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A Garden Without Borders At Next Month's Ellerslie Flower Show

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Fuseworks Media
Fuseworks Media
A Garden Without Borders At Next Month's Ellerslie Flower Show

What is the difference between a traditional Maori garden and a traditional English garden? Te Waipounamu Garden, an exhibition at next month's Ellerslie International Flower Show, hopes to answer that question.

The instigator, project manager and part sponsor Nuk Korako says the garden will serve as a "living experience" of what a traditional Maori garden is all about.

"This is an excellent opportunity for us to showcase just what a Maori garden incorporates, in both a physical and spiritual sense," Mr Korako says.

"I believe for a long time there has been a perception that traditional New Zealand gardens are exactly the same as English gardens. While many New Zealand gardens do reflect the beauty and colour of English gardens, traditional Maori gardens are very different and serve a different purpose.

"For a start, Maori gardens do not have artificial borders; their borders are created by the natural environment such as a forest, a river or naturally occurring riparian vegetation. There is also a physical and spiritual presence to a Maori garden, which is what we want to attempt to profile as part of our Te Waipounamu Garden at Ellerslie," he says.

"The physical element of a Maori garden is about harvesting for the well-being of the body; therefore, our garden will include a small collection of plants (Rongoa) that have played - and continue to play - an important role in medicine and healing.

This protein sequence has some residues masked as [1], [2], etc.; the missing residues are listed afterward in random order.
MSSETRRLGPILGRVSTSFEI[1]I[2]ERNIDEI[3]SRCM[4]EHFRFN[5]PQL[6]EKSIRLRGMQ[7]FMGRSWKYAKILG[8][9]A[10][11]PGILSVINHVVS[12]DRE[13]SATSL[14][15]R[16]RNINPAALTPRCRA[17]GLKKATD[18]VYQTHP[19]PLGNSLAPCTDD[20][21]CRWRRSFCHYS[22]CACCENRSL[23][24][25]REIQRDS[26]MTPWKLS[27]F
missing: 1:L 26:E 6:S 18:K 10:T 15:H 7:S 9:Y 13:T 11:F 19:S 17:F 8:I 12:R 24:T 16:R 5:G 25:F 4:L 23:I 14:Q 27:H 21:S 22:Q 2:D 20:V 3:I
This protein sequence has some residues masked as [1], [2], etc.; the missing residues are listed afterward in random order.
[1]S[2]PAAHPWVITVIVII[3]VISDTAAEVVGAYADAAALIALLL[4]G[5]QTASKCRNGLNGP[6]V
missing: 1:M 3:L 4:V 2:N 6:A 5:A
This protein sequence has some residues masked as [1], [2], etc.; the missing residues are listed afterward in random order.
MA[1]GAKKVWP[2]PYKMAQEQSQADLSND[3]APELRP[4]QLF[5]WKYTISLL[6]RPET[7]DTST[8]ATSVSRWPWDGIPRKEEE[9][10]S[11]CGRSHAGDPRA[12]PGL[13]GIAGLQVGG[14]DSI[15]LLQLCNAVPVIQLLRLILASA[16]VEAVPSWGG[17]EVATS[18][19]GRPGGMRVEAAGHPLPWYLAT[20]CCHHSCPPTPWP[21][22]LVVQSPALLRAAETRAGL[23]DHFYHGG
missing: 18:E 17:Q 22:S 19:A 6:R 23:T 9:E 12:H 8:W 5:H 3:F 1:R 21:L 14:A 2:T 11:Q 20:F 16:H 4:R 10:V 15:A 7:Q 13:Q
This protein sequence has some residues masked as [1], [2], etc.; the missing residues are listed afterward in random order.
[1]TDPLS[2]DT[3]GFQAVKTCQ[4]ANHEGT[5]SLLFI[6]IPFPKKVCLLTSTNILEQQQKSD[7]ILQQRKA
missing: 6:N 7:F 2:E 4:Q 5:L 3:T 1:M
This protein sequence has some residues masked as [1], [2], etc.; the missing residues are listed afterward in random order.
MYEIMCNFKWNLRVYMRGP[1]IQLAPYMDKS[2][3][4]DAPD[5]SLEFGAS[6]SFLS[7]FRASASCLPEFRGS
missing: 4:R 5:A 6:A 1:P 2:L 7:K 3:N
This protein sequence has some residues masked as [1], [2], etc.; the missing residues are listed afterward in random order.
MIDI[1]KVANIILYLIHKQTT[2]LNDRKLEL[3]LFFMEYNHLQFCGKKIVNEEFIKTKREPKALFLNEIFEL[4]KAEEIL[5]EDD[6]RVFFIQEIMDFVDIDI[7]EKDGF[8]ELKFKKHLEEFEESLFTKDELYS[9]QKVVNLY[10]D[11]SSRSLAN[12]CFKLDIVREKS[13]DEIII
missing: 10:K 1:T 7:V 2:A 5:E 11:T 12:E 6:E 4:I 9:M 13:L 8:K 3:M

"For many years it was illegal for Maori to practice traditional medicine as it was seen as some form of black magic. However, in the early 1960s that started to change which is why one of our key aims is to help people understand what plants have medicinal and other health benefits."

Mr Korako says the garden will also aim to highlight how Maori have long used gardens as a resource for clothing and decorating houses: "Harakeke (Flax), for example, plays an important part in traditional Maori weaving and will feature in our garden."

However, he is quick to point out that the garden will not simply be a "look back in time" as part of an historical navel gazing exercise; the garden will also take into account modernisation.

"In the Southern Hemisphere we have something quite amazing. For example, in Australia we have the oldest indigenous race in the world.

"Here in New Zealand, we have one of the most successful who can maintain traditions while adapting to modern practices. Maori are about new ways of doing things, about continually striving to survive, but that doesn't mean we forget about the past.

"We will show this through our garden; that we can adapt while maintaining some of our most important gardening traditions."

Korako is delighted to have on board a highly experienced project team for the Te Waipounamu Garden including leading environmental designers Boffa Miskell, MAP Architecture, Armitage Williams Construction, The Plant People and leading Ngai Tahu visual artist Nathan Pohio. He is also delighted with the overwhelming support for the project from local Maori from Tuahiwi, Rapaki and Wairewa.

"It's great to be working alongside some of the best in the business, both Maori and non Maori, in creating the Te Waipounamu Garden. The cross section of talent is just outstanding."

Working closely with them will be Malcolm McBride from Letz Go Native who will have a separate display of some of the plants that will feature in the Te Waipounamu Garden, but displayed as part of an "urban" context.

"Malcolm, alongside landscape architect Olive Screen, will demonstrate how people can build a natural herbal garden in an urban environment, which will complement nicely what we are trying to achieve with our garden. About 40 plants that are grown for medicinal and spiritual purposes will be on display as part of Malcolm's Tohunga's Garden."

"We have a wonderful opportunity to portray the natural world of Maori and the platform to do that is a garden. We want to educate, inspire and teach people."

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